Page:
Builders of Israel’s Apartheid Walls Profit From US Border Militarization
Elbit Systems has secured border contracts worth $187 million from the US government, according to research by journalist Todd Miller.
The largest, awarded during the Obama administration, is to build more than 50 surveillance towers near the US-Mexico border for the US government’s Customs and Border Protection (CBP) agency.
Ten of those towers will be on land belonging to the Indigenous Tohono O’odham Nation in Arizona.
A 2014 Bloomberg analysis predicted that Elbit’s initial profits could multiply if Congress authorized more funds to militarize the border.
Miller’s report – “More Than a Wall: Corporate Profiteering and the Militarization of US Borders” – was recently published by human rights research group the Transnational Institute, in collaboration with No More Deaths, a humanitarian organization which protects migrants along the southern US border.
The report profiles the top 14 companies profiteering from US border militarization, including Elbit.
In 2004, Elbit won a US government contract to supply Hermes drones for use along the border.
Israel “has ‘field tested’ those drones in attacks on Gaza which left many Palestinians dead, including children,” the UK charity War on Want stated in 2013.
Notably, Elbit “sells its experience of walling in the West Bank and Gaza,” the new report states.
Since Israel began constructing its wall around Jerusalem and elsewhere inside the occupied West Bank in 2002, Elbit and its subsidiaries have cashed in on contracts to install electronic surveillance technologies “designed to feed into [the Israeli army’s] command and control centers.”
The West Bank wall is illegal under international law and must be dismantled, according to a landmark 2004 ruling by the International Court of Justice.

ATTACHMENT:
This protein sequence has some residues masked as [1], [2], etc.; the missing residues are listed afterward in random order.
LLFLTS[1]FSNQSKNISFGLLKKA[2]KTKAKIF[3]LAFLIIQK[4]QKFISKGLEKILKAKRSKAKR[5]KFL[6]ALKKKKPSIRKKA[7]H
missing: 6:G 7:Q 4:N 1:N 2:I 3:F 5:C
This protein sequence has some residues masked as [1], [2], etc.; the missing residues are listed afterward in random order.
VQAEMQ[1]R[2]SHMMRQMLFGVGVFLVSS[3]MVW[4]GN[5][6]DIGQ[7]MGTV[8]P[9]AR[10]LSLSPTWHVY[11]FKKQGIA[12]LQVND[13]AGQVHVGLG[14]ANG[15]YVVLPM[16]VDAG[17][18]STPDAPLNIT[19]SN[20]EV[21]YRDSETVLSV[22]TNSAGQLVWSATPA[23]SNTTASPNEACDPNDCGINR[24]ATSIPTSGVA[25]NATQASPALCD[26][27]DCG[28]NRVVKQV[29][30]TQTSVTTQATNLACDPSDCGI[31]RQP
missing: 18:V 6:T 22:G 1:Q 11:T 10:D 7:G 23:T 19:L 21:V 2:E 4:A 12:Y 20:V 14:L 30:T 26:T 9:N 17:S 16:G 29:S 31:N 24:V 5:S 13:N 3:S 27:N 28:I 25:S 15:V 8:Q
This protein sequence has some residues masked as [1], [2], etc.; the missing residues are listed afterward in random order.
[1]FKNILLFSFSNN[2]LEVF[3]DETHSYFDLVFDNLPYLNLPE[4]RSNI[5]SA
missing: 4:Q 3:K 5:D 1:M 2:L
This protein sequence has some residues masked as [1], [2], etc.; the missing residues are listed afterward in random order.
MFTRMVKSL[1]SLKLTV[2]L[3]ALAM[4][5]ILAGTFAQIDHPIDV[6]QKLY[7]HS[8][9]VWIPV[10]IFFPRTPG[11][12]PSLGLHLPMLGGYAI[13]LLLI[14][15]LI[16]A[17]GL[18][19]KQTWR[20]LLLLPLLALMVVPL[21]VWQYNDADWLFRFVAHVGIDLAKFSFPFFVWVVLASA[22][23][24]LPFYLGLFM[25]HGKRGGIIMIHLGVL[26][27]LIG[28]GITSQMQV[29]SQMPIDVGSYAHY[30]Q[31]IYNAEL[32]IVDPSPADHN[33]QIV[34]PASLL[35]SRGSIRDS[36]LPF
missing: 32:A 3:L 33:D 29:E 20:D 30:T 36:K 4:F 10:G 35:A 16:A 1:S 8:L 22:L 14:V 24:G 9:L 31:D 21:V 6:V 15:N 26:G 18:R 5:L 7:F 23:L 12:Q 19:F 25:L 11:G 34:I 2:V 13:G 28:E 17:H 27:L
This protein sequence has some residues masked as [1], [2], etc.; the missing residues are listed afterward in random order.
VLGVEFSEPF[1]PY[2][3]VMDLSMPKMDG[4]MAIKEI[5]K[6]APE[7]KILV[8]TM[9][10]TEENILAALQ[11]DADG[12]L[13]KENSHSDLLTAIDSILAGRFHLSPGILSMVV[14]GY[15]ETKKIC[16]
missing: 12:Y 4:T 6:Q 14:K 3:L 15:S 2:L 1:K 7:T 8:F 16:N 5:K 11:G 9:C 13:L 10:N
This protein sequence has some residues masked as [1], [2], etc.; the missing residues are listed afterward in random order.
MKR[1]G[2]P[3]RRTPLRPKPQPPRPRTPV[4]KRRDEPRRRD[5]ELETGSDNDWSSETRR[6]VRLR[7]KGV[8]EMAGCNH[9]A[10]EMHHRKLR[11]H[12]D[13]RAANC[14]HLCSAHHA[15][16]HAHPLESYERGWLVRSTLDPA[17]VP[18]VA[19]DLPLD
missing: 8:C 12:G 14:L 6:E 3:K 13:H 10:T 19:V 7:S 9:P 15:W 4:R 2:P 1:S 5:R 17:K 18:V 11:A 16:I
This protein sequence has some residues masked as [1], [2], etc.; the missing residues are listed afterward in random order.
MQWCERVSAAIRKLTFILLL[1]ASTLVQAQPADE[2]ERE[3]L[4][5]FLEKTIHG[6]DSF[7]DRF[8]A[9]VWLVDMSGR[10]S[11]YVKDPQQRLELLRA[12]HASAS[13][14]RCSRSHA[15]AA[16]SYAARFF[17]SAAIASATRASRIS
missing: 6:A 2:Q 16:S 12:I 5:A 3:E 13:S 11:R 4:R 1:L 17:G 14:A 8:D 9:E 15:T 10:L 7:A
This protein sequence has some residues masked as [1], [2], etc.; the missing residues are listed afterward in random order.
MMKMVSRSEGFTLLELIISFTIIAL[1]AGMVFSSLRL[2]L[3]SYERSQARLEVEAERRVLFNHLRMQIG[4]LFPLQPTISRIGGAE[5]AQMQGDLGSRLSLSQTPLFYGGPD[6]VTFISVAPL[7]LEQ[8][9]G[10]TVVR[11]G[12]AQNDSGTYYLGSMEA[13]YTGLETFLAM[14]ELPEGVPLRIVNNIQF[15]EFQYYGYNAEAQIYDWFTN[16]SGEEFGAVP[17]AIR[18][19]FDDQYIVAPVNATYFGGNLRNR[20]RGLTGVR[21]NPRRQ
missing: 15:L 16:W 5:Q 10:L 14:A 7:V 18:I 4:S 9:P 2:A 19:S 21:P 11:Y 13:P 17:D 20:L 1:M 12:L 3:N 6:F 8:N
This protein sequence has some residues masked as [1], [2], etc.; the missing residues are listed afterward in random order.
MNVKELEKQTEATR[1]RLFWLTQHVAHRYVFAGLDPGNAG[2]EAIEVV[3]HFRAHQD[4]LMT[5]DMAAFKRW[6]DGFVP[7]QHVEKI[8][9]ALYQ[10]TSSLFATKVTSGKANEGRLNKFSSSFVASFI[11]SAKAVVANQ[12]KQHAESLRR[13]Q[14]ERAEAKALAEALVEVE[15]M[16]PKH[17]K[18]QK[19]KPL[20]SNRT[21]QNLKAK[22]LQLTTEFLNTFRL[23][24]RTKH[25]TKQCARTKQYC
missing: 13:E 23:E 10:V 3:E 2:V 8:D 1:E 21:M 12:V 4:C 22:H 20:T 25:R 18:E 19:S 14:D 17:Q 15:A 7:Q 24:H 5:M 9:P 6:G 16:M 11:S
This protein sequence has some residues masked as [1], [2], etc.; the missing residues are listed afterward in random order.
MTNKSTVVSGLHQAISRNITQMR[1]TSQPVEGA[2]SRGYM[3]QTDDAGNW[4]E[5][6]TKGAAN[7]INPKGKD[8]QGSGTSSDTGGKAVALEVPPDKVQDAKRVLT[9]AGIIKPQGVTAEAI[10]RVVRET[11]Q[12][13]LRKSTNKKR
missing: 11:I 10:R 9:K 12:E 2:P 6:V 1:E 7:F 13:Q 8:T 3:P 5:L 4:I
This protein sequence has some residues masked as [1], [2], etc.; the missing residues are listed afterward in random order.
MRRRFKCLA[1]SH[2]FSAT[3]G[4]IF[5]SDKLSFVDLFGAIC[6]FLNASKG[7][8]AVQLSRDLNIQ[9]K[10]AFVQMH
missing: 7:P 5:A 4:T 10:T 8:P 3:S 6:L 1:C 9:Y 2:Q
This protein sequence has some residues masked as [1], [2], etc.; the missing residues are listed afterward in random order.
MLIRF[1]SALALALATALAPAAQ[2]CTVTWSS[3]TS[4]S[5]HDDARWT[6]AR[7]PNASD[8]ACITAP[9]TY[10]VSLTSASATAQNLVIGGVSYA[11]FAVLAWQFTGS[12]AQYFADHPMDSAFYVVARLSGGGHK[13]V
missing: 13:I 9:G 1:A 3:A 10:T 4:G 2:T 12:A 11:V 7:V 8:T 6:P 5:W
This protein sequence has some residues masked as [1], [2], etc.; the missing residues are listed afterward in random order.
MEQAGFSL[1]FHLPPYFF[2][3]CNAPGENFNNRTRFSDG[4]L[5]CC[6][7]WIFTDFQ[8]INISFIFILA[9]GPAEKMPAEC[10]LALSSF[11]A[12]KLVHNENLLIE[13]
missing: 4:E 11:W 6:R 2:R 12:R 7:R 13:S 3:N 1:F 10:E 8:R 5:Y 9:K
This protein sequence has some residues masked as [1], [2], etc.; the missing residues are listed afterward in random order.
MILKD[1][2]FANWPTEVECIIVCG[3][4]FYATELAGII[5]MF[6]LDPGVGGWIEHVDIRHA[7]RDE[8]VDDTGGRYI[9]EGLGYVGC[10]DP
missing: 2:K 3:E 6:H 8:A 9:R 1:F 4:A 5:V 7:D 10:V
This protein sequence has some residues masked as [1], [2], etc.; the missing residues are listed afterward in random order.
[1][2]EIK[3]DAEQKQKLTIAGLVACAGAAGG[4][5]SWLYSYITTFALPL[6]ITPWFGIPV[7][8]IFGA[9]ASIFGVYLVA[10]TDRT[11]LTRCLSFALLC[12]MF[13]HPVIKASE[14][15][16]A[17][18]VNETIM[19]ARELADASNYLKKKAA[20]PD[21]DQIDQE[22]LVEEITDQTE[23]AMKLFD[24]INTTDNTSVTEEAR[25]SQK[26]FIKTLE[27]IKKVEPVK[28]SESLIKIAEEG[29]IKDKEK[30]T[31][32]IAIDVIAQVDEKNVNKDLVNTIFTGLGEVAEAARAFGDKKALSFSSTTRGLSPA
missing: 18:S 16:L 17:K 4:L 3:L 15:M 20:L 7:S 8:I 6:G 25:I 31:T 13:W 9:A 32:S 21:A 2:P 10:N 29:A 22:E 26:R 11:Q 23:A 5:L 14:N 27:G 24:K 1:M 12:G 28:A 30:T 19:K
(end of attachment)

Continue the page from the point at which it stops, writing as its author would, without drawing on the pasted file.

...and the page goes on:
In 2013, Elbit installed similar systems in the occupied Syrian Golan Heights in a contract worth $60 million.
Two years later, Elbit began developing “tunnel detection technology” for use around the besieged Gaza Strip, the report states. That technology would become part of a 130-foot deep underground wall that Israel began building in 2017.
When vying for the US-Mexico border contract Elbit advertised itself as having more than 10 years “securing the world’s most challenging borders” and that it had a “proven track record.”
Along with Elbit, war industry corporations including Raytheon, Lockheed Martin, Boeing, General Dynamics, G4S, IBM and Northrop Grumman have cashed in what the report describes as a “border-security bonanza.”
US border militarization contracts with such corporations added up to at least $80.5 billion between 2006 and 2018.
But this money is “certainly less than the true figures,” the report estimates, as the agencies issuing the contracts have consistently failed to be transparent.
Annual US border militarization budgets have more than doubled in the last 15 years and have increased by more than 6,000 percent since 1980, according to the report.
But repeated scandals involving some of the biggest border security corporations “have done little to slow down the revenue stream,” the report says.
G4S, the world’s largest security company and a major US contractor, has faced legal proceedings over the abuse and death of detainees in the US and UK.
Campaigners have successfully pressured institutions and governments to drop contracts with G4S due to human rights abuses.
These abuses include involvement with Israeli prisons where Palestinians are routinely tortured.
Corporations have lobbied US officials and made campaign contributions in an effort to expand CBP contracts.
Elbit, for instance, has funded Republican congresswomen Martha McSally of Arizona and Kay Granger of Texas.
McSally has used rhetoric demonizing people who are immigrants or who seek asylum.
And Granger is a ranking member of the House Appropriations Committee which allocates border militarization funding.
The report says it is time to expose how the firms that profit from cruelty and militarization at the border influence lawmakers.
“The constant push for more border walls, more technologies, more incarceration, more criminalization is in a holding pattern, stuck in a corporate dynamic with a growth doctrine,” it states.
Nora Barrows-Friedman is a staff writer and associate editor at The Electronic Intifada, and is the author of In Our Power: US Students Organize for Justice in Palestine (Just World Books, 2014).